Meet Puerto Rico’s Annual Meeting kicked off this August with a trends analysis from DestinationNext, a two-phase initiative from Destination Marketing Association International (DMAI) designed to help DMOs and stakeholders navigate through a rapidly changing industry. DestinationNext surveyed 327 DMOs from 36 countries, with additional insights from a panel of industry and futurist—technology, economic, social and political—trends experts. Among the top key findings: 82 percent of DMOs are currently tasked with handling both leisure and MICE market segments. The big reveal could mark a new beginning in the way destinations market leisure and meetings, especially in regions that have historically tipped the scales to either side.
David Kliman of The Kliman Group expounded on this idea by calling for “consistent messaging between leisure and meetings—they should not compete.”
Of the top 20 trends identified by DestinationNext, 13 dealt with various aspects of technology, social media and customer expectations—from when, why and how to use big data to the planners’ preference for value and experience brands. The dawn of the ‘selfie’ marked a new tipping point for social media as ‘bragging rights’ were found to play a pivotal role in the success of meetings and events. Still, the resounding trend of the day challenged the long-held idea that a wider net catches the most fowl.
“The days of packaging and bundling experiences are over,” explained InterVISTAS Consulting’s Executive VP Paul Ouimet. “It’s time to focus on the areas where you can actually have an impact—best practices are now next practices.”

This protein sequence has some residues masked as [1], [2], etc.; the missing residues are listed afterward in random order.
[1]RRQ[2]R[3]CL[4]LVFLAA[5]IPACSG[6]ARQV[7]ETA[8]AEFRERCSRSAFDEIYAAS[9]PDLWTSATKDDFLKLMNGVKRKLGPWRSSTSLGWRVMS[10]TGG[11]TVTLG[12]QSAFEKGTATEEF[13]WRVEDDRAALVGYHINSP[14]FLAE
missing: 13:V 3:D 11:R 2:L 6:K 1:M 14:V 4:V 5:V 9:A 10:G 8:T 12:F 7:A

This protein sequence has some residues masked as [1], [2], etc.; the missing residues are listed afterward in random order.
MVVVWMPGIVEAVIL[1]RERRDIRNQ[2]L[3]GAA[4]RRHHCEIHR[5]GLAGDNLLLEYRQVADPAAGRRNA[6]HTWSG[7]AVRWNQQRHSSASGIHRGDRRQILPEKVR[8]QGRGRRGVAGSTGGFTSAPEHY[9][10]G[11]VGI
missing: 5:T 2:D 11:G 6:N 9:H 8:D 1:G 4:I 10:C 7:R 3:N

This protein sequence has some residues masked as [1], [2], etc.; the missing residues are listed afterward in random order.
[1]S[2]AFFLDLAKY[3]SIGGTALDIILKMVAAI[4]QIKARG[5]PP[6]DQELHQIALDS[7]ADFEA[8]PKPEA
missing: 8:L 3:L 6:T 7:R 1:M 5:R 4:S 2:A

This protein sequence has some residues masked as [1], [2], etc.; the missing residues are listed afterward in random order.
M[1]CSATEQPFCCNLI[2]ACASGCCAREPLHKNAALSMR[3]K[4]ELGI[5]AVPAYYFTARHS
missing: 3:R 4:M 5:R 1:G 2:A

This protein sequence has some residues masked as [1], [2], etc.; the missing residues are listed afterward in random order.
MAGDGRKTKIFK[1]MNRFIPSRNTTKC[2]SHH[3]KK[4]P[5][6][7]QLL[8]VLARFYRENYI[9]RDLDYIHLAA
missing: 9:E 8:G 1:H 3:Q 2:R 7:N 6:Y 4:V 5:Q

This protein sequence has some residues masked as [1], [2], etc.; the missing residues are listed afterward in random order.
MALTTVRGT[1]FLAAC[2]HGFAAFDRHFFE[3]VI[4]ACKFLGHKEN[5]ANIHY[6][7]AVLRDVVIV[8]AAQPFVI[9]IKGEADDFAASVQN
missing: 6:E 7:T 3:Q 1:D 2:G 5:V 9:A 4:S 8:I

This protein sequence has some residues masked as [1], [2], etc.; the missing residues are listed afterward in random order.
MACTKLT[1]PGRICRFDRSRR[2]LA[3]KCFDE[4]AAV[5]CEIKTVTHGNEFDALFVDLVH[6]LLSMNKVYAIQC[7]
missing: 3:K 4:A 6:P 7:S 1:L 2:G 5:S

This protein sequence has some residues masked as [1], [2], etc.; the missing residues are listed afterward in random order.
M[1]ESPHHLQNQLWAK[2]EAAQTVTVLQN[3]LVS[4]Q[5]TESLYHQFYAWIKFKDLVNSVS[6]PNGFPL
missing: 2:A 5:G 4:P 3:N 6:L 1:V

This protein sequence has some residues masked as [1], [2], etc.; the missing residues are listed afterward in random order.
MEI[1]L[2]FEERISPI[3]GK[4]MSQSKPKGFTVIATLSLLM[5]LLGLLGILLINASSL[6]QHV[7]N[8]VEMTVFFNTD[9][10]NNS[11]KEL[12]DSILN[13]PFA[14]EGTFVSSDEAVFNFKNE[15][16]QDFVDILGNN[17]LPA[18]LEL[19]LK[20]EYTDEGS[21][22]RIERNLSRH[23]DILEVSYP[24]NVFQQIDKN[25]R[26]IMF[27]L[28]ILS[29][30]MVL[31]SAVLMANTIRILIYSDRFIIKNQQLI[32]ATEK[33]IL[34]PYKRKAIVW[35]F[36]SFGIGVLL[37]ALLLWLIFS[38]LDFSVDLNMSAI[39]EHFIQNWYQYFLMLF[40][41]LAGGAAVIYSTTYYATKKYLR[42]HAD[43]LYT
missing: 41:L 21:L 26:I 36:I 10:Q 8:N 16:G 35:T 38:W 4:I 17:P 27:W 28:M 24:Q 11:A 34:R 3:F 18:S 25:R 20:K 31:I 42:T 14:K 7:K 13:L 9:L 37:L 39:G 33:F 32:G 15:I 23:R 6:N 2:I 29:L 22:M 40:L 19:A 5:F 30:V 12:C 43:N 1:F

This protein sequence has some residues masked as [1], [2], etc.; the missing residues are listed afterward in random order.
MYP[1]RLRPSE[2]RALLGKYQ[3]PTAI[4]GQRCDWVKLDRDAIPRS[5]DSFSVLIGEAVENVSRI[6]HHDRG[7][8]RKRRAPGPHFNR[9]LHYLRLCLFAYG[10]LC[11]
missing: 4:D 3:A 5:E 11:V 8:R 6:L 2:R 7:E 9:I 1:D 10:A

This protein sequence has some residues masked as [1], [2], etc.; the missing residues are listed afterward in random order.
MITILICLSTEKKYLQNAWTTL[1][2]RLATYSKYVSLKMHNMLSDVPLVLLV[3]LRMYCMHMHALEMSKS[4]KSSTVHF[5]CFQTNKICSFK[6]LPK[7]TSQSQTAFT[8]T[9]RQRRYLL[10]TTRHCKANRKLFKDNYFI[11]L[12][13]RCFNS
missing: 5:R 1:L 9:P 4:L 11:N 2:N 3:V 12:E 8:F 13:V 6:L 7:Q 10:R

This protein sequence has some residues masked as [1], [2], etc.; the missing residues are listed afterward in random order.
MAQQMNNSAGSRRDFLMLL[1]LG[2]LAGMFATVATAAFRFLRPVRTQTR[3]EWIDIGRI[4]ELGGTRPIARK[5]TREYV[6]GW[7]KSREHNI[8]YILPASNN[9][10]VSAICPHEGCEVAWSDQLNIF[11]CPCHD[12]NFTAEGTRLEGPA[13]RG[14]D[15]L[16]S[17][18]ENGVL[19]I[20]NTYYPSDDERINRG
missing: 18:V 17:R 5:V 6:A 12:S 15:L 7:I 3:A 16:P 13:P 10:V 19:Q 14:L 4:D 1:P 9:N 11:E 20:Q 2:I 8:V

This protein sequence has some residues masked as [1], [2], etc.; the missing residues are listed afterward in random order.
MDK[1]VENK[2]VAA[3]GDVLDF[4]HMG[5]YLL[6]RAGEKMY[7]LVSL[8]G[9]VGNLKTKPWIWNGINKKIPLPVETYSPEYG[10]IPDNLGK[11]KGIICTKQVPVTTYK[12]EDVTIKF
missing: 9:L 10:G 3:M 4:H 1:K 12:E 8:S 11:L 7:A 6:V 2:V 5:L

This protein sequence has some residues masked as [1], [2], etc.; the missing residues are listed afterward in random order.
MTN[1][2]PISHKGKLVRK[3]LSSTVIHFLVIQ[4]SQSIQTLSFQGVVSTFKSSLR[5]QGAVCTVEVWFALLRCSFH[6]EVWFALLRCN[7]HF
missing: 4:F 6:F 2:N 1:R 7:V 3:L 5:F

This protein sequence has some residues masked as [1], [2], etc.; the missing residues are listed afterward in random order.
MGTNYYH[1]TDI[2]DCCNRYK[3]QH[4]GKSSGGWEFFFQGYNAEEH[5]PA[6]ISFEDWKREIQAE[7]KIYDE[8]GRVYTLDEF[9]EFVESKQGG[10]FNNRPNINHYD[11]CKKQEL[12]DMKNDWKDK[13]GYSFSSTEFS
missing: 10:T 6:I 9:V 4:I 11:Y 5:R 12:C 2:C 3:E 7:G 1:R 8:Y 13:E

For its part, Meet Puerto Rico (MPR) seemed ahead of the game with the launch of a new Customer Advisory Board (CAB) in July. CAB is expected to mitigate critical sales, marketing and operational issues impacting Puerto Rico. Likewise, MPR’s “Escape the Conventional” campaign launched earlier this year is already leveraging experiential strategies to soften the divide between leisure and meetings. MPR’s strategies are on point—Puerto Rico has been selected to host 49 events through the rest of the year, including conferences, annual meetings and sports activities.
The impact of millennials on the travel industry held numerous implications for DMOs. “In five years, baby boomers will be deseated by millennials in buying power,” said CAB member Adam Hayes, manager meeting/event services at Procter & Gamble. With millennials officially taking the helm of travel purchases at a time when 1.65 billion people are expected to travel internationally, customer purchases will inevitably be driven by peer-to-peer recommendations instead of advertising.
“This notion of peer-to-peer, like-minded meeting professionals creates unintended, powerful synergies—they tend to trust each other,” Kliman said.
Oiumet saw this shift as an opportunity for DMOs to regroup and retarget. “To be successful, DMOs are going to have to evolve their business models,” he said, listing three main improvement opportunities: the switch from a broadcast to engagement model, building and protecting the destination brand and collaborating through technology and deeper involvement in economic development initiatives.
Phase two of DestinationNext is set to roll out over the next 12 months, promising DMOs a number of online analytical tools for finding destination trends that are happening in their segments.